Singing on the inside
I am British. I have, therefore, a genetically inherited fascination with all things meteorological. This is coupled with a similarly bequeathed paranoid fear of any weather front that even flirts with the concept of extreme.
I was also raised in Botswana – where when the sun is out it’s hot and when it’s not out it’s cold. Mild grey autumnal days and cool fresh spring days have foxed me for most of my life.
My first memories of ‘weather’ (only a Brit can have a first weather memory!) are very closely linked. Endless glorious sunshine, then three days of solid rain, followed up with no rain at all for two years. In a country with so much desert you can understand why the tswana word for rain is “pula” – the same as for “blessings.”
[picapp align=”center” wrap=”false” link=”term=rain&iid=5065452″ src=”8/a/4/3/Young_woman_leaning_0b62.jpg?adImageId=12735429&imageId=5065452″ width=”477″ height=”358″ /]
I obsess about rain – or more acurately, the absence of it. I don’t even realise I’m doing it but I monitor it constantly. I get twitchy when we’ve had no rain for a fortnight. Everyone in the UK thinks I’m mad. They haven’t even noticed, but there I am – only seven days away from getting the pen out to mark the calendar… “Last day of rain.”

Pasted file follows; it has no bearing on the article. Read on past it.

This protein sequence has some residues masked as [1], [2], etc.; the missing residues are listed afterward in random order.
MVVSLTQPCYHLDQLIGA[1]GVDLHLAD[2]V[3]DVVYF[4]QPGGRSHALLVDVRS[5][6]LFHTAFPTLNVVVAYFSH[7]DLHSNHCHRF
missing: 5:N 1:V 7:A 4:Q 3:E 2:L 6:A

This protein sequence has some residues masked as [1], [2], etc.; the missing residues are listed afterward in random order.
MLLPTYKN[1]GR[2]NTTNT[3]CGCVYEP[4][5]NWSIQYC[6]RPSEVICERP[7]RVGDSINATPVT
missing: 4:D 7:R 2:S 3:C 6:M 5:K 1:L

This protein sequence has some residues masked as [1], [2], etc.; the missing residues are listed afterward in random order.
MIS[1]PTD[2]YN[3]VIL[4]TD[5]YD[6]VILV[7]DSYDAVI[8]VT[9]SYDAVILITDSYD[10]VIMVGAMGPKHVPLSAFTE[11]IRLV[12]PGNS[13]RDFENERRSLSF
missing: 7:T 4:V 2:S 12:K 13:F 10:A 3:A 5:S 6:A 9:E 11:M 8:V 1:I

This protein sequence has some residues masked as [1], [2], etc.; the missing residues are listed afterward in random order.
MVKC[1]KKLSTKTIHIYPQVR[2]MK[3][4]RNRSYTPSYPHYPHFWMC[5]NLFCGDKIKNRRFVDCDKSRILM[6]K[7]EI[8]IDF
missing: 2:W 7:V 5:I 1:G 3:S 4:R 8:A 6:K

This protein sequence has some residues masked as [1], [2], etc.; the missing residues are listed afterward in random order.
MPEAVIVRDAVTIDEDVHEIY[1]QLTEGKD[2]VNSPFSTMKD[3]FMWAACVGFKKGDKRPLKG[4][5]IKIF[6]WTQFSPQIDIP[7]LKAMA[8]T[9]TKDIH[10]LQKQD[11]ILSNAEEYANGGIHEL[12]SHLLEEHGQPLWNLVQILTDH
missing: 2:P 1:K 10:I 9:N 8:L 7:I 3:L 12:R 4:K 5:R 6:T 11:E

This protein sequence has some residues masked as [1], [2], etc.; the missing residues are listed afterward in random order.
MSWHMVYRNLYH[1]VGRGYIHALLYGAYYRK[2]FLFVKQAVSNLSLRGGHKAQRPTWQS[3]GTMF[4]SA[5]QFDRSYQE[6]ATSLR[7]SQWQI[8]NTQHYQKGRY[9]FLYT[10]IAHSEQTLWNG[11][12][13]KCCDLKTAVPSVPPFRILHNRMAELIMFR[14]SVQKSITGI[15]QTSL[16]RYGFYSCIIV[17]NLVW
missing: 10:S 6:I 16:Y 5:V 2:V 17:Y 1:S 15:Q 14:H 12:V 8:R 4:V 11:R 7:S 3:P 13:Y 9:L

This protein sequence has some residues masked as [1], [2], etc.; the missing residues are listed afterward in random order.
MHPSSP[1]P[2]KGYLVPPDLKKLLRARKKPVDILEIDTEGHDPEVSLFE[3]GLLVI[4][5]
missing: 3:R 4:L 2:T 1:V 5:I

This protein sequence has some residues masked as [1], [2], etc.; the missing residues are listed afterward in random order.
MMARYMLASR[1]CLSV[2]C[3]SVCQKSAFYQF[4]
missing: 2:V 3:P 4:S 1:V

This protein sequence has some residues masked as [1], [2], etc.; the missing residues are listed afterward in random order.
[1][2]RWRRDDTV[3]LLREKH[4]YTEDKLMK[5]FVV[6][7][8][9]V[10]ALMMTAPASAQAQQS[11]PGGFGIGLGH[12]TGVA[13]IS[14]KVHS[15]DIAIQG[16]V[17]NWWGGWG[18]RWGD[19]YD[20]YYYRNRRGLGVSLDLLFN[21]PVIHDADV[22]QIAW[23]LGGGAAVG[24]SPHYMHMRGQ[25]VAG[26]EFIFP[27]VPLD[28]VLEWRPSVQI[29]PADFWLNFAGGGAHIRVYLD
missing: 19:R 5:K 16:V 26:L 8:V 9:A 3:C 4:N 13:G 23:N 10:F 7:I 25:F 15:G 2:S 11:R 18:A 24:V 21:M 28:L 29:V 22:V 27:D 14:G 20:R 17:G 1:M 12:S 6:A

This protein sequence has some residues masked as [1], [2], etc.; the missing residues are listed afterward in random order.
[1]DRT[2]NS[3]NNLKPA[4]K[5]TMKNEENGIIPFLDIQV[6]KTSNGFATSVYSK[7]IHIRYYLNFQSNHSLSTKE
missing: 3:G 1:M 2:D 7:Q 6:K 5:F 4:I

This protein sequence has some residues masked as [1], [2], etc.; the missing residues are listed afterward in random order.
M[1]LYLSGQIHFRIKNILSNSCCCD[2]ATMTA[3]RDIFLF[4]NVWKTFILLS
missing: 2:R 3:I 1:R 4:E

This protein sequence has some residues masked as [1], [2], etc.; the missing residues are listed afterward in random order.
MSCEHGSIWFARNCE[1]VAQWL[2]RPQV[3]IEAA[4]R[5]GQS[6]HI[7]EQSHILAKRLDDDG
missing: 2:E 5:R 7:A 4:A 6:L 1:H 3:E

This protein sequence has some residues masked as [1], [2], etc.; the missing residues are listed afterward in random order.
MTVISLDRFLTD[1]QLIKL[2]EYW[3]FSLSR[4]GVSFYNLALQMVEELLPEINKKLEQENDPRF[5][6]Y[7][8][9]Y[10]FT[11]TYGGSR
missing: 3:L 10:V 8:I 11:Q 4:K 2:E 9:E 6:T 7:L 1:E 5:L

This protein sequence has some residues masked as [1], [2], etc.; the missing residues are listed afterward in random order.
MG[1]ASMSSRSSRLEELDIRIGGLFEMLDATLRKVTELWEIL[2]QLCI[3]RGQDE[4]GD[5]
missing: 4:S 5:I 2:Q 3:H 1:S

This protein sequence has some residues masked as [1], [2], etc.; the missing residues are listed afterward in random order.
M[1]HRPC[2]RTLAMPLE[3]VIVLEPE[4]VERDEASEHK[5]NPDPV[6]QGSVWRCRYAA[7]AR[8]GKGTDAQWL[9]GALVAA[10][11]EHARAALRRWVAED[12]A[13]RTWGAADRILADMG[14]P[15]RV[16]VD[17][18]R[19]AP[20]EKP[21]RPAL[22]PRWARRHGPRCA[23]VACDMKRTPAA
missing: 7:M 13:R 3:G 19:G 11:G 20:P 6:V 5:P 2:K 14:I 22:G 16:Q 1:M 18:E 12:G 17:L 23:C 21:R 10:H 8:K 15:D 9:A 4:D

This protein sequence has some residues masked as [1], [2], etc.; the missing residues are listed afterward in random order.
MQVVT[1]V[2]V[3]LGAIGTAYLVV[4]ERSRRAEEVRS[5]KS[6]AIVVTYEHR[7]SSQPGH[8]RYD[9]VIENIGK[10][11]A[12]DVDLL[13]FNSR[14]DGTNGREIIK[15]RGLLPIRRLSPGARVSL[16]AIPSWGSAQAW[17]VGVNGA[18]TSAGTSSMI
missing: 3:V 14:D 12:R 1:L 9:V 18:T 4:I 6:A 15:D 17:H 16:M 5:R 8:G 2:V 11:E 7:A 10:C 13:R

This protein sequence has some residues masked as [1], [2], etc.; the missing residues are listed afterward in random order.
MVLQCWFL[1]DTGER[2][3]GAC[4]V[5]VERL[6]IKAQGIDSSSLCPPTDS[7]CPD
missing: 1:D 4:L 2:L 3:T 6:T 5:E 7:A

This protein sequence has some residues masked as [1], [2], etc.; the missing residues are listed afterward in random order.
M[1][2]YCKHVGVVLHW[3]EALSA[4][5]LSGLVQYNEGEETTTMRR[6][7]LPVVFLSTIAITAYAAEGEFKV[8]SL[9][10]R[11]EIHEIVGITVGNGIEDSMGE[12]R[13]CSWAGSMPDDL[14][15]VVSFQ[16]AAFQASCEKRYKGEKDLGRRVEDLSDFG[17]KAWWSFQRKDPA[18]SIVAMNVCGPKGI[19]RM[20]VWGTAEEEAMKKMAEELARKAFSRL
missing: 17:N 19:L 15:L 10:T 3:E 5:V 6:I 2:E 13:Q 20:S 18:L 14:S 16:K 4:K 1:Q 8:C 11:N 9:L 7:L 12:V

Why do I share this with you now? I feel it’s important that you have some context for what I’m about to tell you.
Today I walked home in the rain.
Nothing too earth-shattering about that I grant you. When I woke up this morning I saw lighting and heard thunder, so I went back to bed for an hour. No point trying to get to work in that.
Once it had stopped I packed my bag for work with plastic bags to protect my spare jumper*, spare pair of socksˆ, diary and notebooksˇ, double-checked I had my brolly and off I set in my jolly bright red raincoat! I got to work without incident, (narrowly avoiding a big mudslick left by the storm overnight˜) and didn’t really leave the office all day. I even had to close the blinds in my office at one point because the (nice warm) sun was in my eyes. So all in all, a not bad, ‘turned out nice again‘ kind of day.
Then I heard thunder. I tried really hard to get what I was doing done, but by the time it’s been rolling around for 5 mins you know it means something. So I dashed out of the office, making sure everything was packed away properly and clutching my brolly in my hand.
And that’s when I remembered – using an umbrella in an electrical storm is basically waving a long metal stick in the air and yelling “Go on – I dare ya!” to the laws of Darwinism. So – no brolly then. Best walk quick!
I was over half way home when a tiny light shower suddenly became a skip-load of hail. Yes – I said hail. Hail so hard I think I’ll have bruises tomorrow. The benefit of hail is that while they’re big and heavy, there’s generally a bit of space between the stones, so if you’re careful (and lucky΅) you can Granny Weatherwax˚ your way through for a bit.